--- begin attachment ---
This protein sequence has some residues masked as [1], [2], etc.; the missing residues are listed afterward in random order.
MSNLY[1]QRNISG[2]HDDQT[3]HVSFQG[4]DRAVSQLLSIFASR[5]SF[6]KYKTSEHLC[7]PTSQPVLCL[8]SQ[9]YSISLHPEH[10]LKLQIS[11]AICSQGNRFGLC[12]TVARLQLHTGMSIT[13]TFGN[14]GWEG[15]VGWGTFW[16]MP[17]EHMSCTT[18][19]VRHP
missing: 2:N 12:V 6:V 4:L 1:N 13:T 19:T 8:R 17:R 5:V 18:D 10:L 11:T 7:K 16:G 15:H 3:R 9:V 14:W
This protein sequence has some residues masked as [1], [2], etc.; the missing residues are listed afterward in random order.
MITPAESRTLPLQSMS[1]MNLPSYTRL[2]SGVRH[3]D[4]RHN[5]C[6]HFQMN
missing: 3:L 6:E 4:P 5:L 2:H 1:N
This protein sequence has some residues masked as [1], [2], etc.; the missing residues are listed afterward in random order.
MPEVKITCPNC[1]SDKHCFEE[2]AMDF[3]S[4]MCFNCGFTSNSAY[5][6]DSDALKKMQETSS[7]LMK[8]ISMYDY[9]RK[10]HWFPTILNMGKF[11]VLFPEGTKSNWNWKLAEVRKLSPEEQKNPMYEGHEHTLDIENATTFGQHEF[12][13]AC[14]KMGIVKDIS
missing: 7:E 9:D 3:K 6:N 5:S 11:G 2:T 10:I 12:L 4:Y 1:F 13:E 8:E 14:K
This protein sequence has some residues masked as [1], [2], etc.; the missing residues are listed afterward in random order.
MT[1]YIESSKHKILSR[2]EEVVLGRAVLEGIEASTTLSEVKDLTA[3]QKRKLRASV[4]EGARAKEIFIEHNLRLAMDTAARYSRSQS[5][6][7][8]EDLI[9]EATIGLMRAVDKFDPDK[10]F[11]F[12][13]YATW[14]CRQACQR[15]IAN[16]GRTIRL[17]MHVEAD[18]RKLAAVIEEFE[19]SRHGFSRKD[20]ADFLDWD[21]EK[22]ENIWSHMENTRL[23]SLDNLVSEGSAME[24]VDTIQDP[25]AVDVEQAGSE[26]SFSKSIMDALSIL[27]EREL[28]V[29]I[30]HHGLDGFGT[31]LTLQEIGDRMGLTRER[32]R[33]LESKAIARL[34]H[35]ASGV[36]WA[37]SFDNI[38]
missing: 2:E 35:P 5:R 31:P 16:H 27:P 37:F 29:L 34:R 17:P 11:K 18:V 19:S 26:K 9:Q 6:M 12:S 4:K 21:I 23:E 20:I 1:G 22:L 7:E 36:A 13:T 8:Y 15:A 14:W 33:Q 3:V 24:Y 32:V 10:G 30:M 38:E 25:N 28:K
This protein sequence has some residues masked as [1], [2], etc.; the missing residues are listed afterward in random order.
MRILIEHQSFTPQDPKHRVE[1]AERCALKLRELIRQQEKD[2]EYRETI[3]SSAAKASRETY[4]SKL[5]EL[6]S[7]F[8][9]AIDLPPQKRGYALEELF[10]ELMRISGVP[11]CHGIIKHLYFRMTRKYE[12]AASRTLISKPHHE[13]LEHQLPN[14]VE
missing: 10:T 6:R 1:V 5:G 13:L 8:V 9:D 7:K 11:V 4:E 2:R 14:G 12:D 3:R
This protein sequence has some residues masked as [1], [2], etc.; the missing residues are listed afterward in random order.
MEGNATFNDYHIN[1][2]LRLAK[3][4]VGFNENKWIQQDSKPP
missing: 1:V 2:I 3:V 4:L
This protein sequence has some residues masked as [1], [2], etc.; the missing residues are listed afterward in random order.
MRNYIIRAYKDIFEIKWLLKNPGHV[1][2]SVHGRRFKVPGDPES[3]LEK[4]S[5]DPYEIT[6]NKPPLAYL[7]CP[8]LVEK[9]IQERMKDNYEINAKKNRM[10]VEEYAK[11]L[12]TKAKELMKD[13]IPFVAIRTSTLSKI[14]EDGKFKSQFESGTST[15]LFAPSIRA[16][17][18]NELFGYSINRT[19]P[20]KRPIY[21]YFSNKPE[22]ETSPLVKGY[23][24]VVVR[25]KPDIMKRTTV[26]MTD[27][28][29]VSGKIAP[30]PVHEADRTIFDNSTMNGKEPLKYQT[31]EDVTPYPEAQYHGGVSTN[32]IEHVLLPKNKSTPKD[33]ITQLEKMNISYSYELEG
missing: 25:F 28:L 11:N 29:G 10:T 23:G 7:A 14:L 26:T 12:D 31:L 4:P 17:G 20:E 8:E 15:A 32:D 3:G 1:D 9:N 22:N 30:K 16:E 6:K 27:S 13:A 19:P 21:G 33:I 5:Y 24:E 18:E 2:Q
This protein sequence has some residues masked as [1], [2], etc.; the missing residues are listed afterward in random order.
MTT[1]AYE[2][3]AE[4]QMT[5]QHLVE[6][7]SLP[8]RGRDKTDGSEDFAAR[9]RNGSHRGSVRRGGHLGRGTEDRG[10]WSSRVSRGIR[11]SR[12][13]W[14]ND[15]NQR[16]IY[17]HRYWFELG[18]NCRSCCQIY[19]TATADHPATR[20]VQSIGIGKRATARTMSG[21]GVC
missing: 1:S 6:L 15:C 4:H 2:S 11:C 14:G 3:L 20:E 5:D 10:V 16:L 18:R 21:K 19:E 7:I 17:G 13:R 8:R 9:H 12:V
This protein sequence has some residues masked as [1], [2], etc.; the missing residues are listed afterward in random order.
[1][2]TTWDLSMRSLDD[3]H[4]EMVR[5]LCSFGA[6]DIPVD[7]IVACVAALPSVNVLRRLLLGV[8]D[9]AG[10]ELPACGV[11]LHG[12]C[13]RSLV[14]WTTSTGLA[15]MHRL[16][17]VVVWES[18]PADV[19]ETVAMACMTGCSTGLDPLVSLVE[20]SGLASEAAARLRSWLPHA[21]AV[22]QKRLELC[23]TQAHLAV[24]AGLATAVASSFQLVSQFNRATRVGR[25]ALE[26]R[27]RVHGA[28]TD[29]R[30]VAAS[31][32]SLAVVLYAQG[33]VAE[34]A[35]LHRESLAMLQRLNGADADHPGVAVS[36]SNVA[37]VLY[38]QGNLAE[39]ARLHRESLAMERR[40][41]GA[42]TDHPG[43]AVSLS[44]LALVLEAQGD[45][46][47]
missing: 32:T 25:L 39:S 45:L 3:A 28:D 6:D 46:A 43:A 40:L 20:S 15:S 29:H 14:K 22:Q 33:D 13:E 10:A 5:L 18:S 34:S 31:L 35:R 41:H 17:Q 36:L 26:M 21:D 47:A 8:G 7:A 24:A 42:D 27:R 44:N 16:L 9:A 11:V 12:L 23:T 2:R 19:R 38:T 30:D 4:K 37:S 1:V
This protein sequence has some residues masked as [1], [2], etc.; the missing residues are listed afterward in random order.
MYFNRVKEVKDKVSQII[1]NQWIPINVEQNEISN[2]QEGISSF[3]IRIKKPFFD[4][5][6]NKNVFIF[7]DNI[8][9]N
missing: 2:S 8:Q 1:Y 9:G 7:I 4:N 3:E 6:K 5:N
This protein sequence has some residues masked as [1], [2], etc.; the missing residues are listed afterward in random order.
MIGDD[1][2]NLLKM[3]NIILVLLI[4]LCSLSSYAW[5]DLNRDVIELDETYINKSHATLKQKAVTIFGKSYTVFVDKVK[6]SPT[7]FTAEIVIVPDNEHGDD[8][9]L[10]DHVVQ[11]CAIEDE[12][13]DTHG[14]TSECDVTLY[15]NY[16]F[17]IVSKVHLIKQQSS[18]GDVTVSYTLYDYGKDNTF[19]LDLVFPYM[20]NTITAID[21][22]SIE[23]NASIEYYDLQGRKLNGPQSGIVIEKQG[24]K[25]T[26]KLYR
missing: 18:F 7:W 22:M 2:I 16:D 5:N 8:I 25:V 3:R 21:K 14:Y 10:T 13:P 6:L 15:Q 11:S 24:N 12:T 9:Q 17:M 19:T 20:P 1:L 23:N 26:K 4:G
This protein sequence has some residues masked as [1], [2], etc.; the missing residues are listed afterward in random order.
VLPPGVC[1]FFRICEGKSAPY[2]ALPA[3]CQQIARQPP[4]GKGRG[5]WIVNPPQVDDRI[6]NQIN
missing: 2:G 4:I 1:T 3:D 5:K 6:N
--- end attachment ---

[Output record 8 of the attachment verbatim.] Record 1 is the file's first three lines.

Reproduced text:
This protein sequence has some residues masked as [1], [2], etc.; the missing residues are listed afterward in random order.
MTT[1]AYE[2][3]AE[4]QMT[5]QHLVE[6][7]SLP[8]RGRDKTDGSEDFAAR[9]RNGSHRGSVRRGGHLGRGTEDRG[10]WSSRVSRGIR[11]SR[12][13]W[14]ND[15]NQR[16]IY[17]HRYWFELG[18]NCRSCCQIY[19]TATADHPATR[20]VQSIGIGKRATARTMSG[21]GVC
missing: 1:S 6:L 15:C 4:H 2:S 11:C 14:G 3:L 20:E 5:D 10:V 16:L 18:R 21:K 19:E 7:I 17:G 13:R 8:R 9:H 12:V